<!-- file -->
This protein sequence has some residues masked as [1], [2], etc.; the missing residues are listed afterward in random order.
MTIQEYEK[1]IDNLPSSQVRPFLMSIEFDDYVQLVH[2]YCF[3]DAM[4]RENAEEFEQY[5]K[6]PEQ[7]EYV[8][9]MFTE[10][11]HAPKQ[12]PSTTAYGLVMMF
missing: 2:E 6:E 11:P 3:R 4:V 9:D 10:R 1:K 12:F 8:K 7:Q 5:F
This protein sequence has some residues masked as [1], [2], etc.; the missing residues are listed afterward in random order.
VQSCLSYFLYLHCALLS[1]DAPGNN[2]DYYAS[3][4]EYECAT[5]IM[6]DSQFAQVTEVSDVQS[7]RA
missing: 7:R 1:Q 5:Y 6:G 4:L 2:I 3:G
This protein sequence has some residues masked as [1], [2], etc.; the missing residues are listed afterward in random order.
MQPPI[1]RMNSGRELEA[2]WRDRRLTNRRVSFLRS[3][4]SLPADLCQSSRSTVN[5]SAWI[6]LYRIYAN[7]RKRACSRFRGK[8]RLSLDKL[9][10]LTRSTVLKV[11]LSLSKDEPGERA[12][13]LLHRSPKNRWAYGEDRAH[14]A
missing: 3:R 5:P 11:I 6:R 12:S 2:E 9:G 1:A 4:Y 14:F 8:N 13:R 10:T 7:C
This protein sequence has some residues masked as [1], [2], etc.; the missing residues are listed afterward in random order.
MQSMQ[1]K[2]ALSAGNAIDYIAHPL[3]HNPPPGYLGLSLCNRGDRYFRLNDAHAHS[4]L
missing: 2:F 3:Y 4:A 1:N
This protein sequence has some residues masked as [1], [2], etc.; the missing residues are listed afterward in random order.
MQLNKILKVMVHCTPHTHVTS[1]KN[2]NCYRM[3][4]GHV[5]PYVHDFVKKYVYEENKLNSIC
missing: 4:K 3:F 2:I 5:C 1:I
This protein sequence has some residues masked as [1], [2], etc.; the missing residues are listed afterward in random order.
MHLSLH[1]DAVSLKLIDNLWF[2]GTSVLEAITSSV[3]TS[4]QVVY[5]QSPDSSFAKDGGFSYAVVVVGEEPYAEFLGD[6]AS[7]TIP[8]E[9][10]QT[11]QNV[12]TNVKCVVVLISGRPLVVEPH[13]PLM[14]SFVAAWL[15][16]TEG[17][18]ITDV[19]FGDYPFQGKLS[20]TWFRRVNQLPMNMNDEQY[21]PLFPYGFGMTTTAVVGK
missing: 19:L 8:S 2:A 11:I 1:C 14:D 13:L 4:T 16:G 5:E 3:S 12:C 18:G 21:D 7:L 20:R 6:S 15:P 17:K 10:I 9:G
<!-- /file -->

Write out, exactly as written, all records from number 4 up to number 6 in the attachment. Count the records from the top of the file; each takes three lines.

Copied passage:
This protein sequence has some residues masked as [1], [2], etc.; the missing residues are listed afterward in random order.
MQSMQ[1]K[2]ALSAGNAIDYIAHPL[3]HNPPPGYLGLSLCNRGDRYFRLNDAHAHS[4]L
missing: 2:F 3:Y 4:A 1:N
This protein sequence has some residues masked as [1], [2], etc.; the missing residues are listed afterward in random order.
MQLNKILKVMVHCTPHTHVTS[1]KN[2]NCYRM[3][4]GHV[5]PYVHDFVKKYVYEENKLNSIC
missing: 4:K 3:F 2:I 5:C 1:I
This protein sequence has some residues masked as [1], [2], etc.; the missing residues are listed afterward in random order.
MHLSLH[1]DAVSLKLIDNLWF[2]GTSVLEAITSSV[3]TS[4]QVVY[5]QSPDSSFAKDGGFSYAVVVVGEEPYAEFLGD[6]AS[7]TIP[8]E[9][10]QT[11]QNV[12]TNVKCVVVLISGRPLVVEPH[13]PLM[14]SFVAAWL[15][16]TEG[17][18]ITDV[19]FGDYPFQGKLS[20]TWFRRVNQLPMNMNDEQY[21]PLFPYGFGMTTTAVVGK
missing: 19:L 8:S 2:A 11:I 1:C 14:D 13:L 4:T 16:G 5:E 3:S 12:C 18:G 21:D 7:L 20:R 6:S 15:P 17:K 10:I 9:G